Brent Smart: “Agencies Don’t Want To Be Stuck In the Middle – Not Creative Enough Or Digital Enough”

Brent Smart: “Agencies Don’t Want To Be Stuck In the Middle – Not Creative Enough Or Digital Enough”
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Aussie and former Saatchi and Saatchi New York boss, Brent Smart, announced his return to Oz this week to take up a new position as CMO of Insurance Australia Group (IAG). Ahead of his keynote at the upcoming ad:tech conference in Sydney on the 14th and 15th of March, he dropped by for a chat with B&T in his only Australian interview….

For details, speaker info and ticket information for ad:tech, Australia’s leading marketing and media conference, check this link here.

You’re speaking at ad:tech on the 14-15th March in Sydney, what can we expect?

Lots of cultural references. Because what’s happening in culture is more interesting than marketing. And that’s the point, marketers need to stop using other marketing as their frame of reference, and look to culture for inspiration. Because brands are competing with culture for people’s attention and most of the time, marketing comes up short.

You boast an impressive resume – stints at M&C Saatchi Sydney, BBDO San Francisco, and more recently MD of Saatchi & Saatchi New York… in those last 15 years how have you seen technology change the creative landscape?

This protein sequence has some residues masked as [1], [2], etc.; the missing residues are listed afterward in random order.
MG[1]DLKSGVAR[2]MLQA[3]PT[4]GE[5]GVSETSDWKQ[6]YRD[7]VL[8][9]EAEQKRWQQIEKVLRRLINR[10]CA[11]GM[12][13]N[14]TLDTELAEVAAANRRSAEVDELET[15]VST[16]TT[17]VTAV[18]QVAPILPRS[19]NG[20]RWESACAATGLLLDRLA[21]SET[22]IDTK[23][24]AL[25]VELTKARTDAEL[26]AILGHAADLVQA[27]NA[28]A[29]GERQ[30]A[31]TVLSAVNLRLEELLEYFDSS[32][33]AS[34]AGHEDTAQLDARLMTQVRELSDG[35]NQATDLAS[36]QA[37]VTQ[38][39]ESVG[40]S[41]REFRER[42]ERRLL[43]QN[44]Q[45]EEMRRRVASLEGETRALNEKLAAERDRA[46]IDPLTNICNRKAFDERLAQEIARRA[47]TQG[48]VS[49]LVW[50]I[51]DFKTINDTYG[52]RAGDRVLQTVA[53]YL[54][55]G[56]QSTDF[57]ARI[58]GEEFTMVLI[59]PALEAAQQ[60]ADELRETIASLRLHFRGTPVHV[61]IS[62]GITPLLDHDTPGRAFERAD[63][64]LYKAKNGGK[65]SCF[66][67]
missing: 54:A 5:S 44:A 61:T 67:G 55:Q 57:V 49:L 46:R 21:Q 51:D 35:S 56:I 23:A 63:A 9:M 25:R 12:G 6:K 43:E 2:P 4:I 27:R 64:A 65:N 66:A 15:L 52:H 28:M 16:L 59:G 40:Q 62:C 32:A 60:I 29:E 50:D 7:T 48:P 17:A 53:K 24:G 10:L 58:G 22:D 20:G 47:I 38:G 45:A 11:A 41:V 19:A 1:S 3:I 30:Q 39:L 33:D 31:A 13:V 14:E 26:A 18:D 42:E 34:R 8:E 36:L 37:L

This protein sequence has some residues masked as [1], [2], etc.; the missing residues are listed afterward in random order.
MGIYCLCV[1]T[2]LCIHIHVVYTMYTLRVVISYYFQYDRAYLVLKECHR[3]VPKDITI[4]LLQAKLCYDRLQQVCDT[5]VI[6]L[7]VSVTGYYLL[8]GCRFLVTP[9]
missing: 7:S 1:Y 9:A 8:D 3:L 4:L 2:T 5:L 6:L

It’s changed forever. We have more data to know more about the people we are trying to reach, more ways to reach them and more canvases for our creativity; plus the ability to know whether things are working instantly and to constantly test and learn.

And yet it remains the same. The challenge is still to find a compelling insight amongst all that data, a new idea that will connect with people, and to execute and craft it in a way that will stop people and make them care.

There’s been talk that one of the martech firms (I believe it was Adobe) was creating an algorithm that could write the perfect ad. Do you ever see that happening? Machines replacing creatives?

Advertising is more art than science. And while there’s no doubt a lot of functions in the marketing services world will be automated, I can’t see ideas ever being one of them. Ideas are very human things, requiring intuition, gut, heart. The great ones do, anyway.

We did a cool experiment with last year’s Saatchi & Saatchi New Director’s Showcase. Every year the showcase gives a platform to emerging young film makers from around the world, it’s a real highlight at Cannes. This year one of the films was AI-created. It wasn’t revealed which film, we wanted the audience to experience all the films the same way and then see if they could tell. The AI film was visually striking, but it wasn’t even close to being one of the most powerful or popular films in the showcase. Like everything, the technology will get better and machine-created films will get better, but I don’t believe they’ll ever replace great film making, that requires heart. 

The role of agencies has changed tremendously in recent times. How do you see the agency/client relationship moving forward? And what does that mean for the sort of people agencies will need to employ?